Pedestrianising.Surely this is a through road following a one way system, unless there is another new road that bypasses Queen Street I am unaware of. Will shop owners lose trade from the regulars who just want to duck in and out?

  3. Terry Barton says:

    I read with interest Ed Lamb’s view of making Queen Street a traffic free zone.
    There are a number of problems with that idea. Firstly where do all the cars go to get from the top of Queens Street to the bottom near Tesco. There is only one route, that is down Church Street. Can you imagine the chaos that would ensue if all the traffic coming into and out of Amble had to use that one road. All the existing cars that park on Queens Street for an hour could park on the new Amble car park behind Tesco. (When that project is started). How many shoppers do you imagine are going to walk all the way from the car park up Queens Street to the Butchers, Post Office or even the Co-op. I would suggest very few, most of the business would be lost to Morrison’s on the Industrial Estate. Yes, the day trippers would love to wander up and down a traffic free Queen’s Street in the summer months, but businesses need shoppers all year round. This may not be the optimistic rose tinted view some would like to cherish for the future Amble… but it the reality of our road structure in our Town.

  4. Catherine Robson says:

    I for one would not be able to shop local if I had to carry bags of shopping down the length of the street.

  5. Michael says:

    A hostile envirenment🙄 a bit dramatic , it’s a street, simple as, looks like a Sunday as shops shut either side of boy on bike, I see no danger at all

  6. Patricia Gordon says:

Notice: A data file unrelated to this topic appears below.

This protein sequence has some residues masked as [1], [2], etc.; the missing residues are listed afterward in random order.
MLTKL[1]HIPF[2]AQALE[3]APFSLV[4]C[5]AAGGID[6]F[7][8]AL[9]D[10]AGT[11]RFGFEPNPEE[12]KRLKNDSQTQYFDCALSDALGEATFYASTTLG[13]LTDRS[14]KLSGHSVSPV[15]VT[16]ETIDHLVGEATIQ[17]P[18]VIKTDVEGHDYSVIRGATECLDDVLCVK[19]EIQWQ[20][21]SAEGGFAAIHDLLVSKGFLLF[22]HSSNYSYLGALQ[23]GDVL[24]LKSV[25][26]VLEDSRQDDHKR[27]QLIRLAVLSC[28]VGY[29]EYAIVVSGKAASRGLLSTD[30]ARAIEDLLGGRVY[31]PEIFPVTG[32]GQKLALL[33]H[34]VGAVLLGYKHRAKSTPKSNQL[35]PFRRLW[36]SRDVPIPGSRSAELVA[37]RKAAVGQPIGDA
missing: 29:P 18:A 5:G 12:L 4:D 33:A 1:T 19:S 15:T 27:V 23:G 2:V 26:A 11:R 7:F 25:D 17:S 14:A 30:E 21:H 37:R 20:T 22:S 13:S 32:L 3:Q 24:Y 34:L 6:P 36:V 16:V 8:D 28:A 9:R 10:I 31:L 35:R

You couldn’t make that up ! and he is boasting about it on Twitter, saying, ‘He is in trouble’.

  7. gareth davies says:

    @MonaLott – Why does the child need hi-viz? They’re perfectly visible on a perfectly clear day. I swear the obsession of people who don’t cycle with making cyclists (or kids, or people just going to shops by bike) is just an attempt to put people off using bikes. It’s the only explanation.

  8. Tara McWester says:

    Amble is a busy town; peak times during the day, in the evening you can easily find a car park, if you actually live close to the town centre; walk there don’t drive ;as you are just adding to the problem. Perhaps there should be one way traffic. If you close the street altogether you will push them out to other streets in the surrounding area. Or close the street and have a park and ride from the braid. I am amazed that you would allow a small child to be riding a bike in such a situation; and you are there taking a photo. Some would say if we all had electric cars; reduced pollution. Or does there need to be a tax for those who drive into the centre of town. There is a High School in the town; they could have a project ;how to reduce congestion and pollution in the town

  9. Brian Arthur says:

    Amble needs more car parking. Opportunities have been missed. How many serious injuries have been caused by traffic on Queen Street? It has become busier but it seems safe to me. I am not convinced that pedestrianisation is the answer but I am open to the discussion.Population has grown and Amble has become a tourist destination. We should embrace the opportunities that brings. The area needs jobs. It’s a pity that the industrial estate is being converted into a retail park but it has not brought enough sustainable employment to the town. As for the young cyclist, I’m pleased to see him reclaiming the road. However, all cyclists need to wear head protection.